Your Guide to Recycling

Whether you’re taking on a renovation project in your home, have a specific goal for reducing your carbon footprint, or are just trying to live a more green lifestyle, there are lots of different ways you can incorporate recycling into your approach to home care and daily life to reduce and recycle in a sustainable way. Here are some of our best tips and tricks for living green: 

  • Look at the symbols on your products. Starting it off with the most simple tip – pay attention to the packaging! Recyclable items will have an icon on the package showing if they are recyclable or not. And if you’re trying to recycle plastic, all plastic items have a resin identification code (RIC) that can indicate the grade of plastic and how well it can be recycled if at all.
  • Check the guide listed on your waste bins. Typically waste bins will have labels or instructions on the bins themselves to indicate what can or cannot be included so that all of the refuse or recycling materials can be disposed of properly. If you put something in the wrong bin, it’s more likely to end up going to the dump than being sent to the proper recycling location!

  • Never place your recyclables in plastic bags. This tip may seem simple, but far too many people try packaging their recyclables in plastic bags. While plastic bags are recyclable, they can’t just be tossed in with your other bottles, cans, and cartons, and when they are or you use a plastic bag to hold your other recyclables, the bags’ fine plastic can jam up recycling processors, requiring more energy and a less “green” process overall.
  • Separate if it’s required! Back to tip #1, depending on your area’s recycling program, glass, metal and other products may need to be bagged separately. Pay attention to state and local ordinances on recycling to make sure things are sorted properly. According to Waste Management, 25% of Americans recycle things in the wrong receptacle or recycle things that aren’t recyclable. Don’t be a part of that group!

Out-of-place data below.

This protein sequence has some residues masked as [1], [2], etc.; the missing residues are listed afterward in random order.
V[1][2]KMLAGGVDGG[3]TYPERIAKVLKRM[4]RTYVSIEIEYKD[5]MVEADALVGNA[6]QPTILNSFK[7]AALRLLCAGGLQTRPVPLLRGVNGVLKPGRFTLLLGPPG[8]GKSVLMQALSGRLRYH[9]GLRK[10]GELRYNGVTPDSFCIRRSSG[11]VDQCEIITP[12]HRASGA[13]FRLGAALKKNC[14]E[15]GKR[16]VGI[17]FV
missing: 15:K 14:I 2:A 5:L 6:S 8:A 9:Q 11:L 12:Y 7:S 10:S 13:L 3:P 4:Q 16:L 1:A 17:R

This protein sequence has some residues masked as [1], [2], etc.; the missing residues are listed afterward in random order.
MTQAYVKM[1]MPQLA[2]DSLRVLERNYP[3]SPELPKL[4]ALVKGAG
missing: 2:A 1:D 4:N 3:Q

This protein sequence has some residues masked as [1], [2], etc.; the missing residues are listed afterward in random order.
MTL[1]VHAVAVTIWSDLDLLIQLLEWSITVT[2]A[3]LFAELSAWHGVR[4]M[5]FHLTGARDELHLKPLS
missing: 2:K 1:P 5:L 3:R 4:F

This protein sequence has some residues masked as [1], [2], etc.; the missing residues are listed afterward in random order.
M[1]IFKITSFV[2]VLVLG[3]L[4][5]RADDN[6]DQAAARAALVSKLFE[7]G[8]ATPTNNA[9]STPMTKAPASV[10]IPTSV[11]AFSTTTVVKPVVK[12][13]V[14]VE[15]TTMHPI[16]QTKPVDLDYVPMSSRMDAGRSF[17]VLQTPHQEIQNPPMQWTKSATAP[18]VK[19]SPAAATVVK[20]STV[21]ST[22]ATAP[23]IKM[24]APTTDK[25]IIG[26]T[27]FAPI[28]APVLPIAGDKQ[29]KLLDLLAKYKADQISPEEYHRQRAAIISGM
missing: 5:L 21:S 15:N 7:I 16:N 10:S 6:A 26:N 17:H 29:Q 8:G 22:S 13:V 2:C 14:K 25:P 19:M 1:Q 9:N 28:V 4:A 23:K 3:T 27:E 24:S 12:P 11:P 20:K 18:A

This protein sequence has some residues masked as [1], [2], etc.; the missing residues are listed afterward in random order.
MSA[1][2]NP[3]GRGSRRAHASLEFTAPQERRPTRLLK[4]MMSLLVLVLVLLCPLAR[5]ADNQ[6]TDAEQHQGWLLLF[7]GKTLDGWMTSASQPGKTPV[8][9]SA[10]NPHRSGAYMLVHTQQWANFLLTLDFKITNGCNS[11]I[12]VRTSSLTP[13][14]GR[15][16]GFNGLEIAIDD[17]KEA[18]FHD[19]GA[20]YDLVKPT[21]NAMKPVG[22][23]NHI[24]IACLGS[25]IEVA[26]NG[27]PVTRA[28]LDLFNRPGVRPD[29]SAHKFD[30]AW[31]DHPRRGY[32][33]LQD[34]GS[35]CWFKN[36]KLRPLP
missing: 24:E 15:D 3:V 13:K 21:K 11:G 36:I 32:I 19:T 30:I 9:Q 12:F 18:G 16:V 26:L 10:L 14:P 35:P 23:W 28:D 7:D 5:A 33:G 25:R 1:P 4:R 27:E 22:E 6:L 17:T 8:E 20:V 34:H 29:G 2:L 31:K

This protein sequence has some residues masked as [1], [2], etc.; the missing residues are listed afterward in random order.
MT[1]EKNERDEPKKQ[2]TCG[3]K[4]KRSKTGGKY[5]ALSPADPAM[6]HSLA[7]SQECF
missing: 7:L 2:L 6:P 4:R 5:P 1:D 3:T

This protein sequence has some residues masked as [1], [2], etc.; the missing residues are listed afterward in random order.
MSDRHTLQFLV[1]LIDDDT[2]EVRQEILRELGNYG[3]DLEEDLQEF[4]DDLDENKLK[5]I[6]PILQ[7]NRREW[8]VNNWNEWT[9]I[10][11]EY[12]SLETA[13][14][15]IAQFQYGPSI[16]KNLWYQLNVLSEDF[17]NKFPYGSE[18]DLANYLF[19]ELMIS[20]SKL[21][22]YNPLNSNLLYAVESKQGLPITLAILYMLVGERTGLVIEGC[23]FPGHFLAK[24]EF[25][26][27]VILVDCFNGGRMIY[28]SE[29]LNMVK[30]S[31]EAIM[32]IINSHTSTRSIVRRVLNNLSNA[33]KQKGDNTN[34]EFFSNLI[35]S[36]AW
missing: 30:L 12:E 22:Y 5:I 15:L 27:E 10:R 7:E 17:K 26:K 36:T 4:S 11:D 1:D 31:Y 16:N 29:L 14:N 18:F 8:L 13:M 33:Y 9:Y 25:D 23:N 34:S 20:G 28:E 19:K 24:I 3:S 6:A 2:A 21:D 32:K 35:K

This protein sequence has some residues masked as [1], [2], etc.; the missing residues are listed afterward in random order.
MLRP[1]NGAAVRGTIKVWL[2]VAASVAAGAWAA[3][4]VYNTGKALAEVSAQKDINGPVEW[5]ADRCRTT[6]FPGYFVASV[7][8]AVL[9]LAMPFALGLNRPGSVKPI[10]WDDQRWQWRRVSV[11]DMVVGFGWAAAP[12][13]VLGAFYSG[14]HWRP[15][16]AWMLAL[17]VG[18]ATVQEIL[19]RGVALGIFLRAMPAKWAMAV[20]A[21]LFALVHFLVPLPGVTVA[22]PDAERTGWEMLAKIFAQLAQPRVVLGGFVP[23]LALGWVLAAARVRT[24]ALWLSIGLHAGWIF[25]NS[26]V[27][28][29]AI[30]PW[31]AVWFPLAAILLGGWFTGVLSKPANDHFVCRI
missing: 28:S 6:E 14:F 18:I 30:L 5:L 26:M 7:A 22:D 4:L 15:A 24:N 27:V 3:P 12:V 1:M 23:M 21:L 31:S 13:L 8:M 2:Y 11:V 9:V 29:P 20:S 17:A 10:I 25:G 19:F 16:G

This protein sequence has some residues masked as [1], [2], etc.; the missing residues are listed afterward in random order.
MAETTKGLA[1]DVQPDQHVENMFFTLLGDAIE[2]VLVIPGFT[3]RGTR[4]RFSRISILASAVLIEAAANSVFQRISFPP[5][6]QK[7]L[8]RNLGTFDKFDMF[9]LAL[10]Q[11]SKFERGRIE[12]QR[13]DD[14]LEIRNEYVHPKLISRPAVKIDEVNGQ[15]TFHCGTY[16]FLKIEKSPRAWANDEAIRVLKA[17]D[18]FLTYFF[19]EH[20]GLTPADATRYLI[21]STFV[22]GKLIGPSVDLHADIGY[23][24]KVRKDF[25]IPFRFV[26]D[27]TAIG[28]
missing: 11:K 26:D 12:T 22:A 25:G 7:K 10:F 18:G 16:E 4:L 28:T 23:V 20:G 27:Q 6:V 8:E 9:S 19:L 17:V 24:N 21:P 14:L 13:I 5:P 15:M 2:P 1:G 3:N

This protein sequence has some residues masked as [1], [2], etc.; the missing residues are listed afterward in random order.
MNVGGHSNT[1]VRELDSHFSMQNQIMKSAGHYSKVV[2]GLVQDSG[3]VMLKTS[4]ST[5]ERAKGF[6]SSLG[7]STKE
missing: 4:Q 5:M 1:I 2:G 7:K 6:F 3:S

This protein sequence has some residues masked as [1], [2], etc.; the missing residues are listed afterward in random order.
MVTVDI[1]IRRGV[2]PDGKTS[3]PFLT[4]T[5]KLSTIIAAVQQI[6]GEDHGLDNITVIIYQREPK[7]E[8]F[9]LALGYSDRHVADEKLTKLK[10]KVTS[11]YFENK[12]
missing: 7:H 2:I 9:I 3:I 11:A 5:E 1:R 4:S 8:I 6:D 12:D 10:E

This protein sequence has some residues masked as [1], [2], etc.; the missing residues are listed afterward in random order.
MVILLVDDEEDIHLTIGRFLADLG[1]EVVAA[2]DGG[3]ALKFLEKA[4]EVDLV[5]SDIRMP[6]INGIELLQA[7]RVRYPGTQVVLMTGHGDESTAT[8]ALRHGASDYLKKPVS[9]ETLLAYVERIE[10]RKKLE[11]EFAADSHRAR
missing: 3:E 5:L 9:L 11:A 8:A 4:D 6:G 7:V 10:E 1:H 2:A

• The cleaner your recyclables are, the better. Items that are dirty when they are thrown in the recycling won’t automatically be thrown away, but they can be thrown in the trash by a recycling center vs. actually getting recycled and either way, dirty containers can cause health and safety concerns at a recycling center. If you wash out containers and keep them relatively clean before they’re sent off this can reduce the amount of energy put into washing and resorting recyclables.
  • Never recycle dishwear or drinking glasses. This can also cause an issue with broken glass harming the recycling processing machines once at a recycling center. If the items are in good condition, consider the recycling of the product being a stop at the local Goodwill or thrift shop so someone else can use the product as well.
  • Limit your purchasing of single-use products. Everyone’s heard about why straws are no longer being served at restaurants or small businesses as often as they were offered before. However, the choices you make in future purchases for single-use items at your home can largely impact your ability to recycle as well. Try purchasing reusable silverware, straws, and more to reduce your household waste and non-recyclable trash in a more sustainable way.
  • Start composting! A large step for many individuals looking for a more sustainable approach to food waste can be creating a compost which is biodegradable and is a great way to offset your carbon footprint. For those of you interested in composting, you can often be provided composting bins from services in your county (and free of charge!)

Try using some of these useful ideas and more to assist you in your recycling journey. Just a few minutes looking into your area’s recycling policy and centers can help reduce your carbon footprint and assist in making the world a greener, cleaner place!



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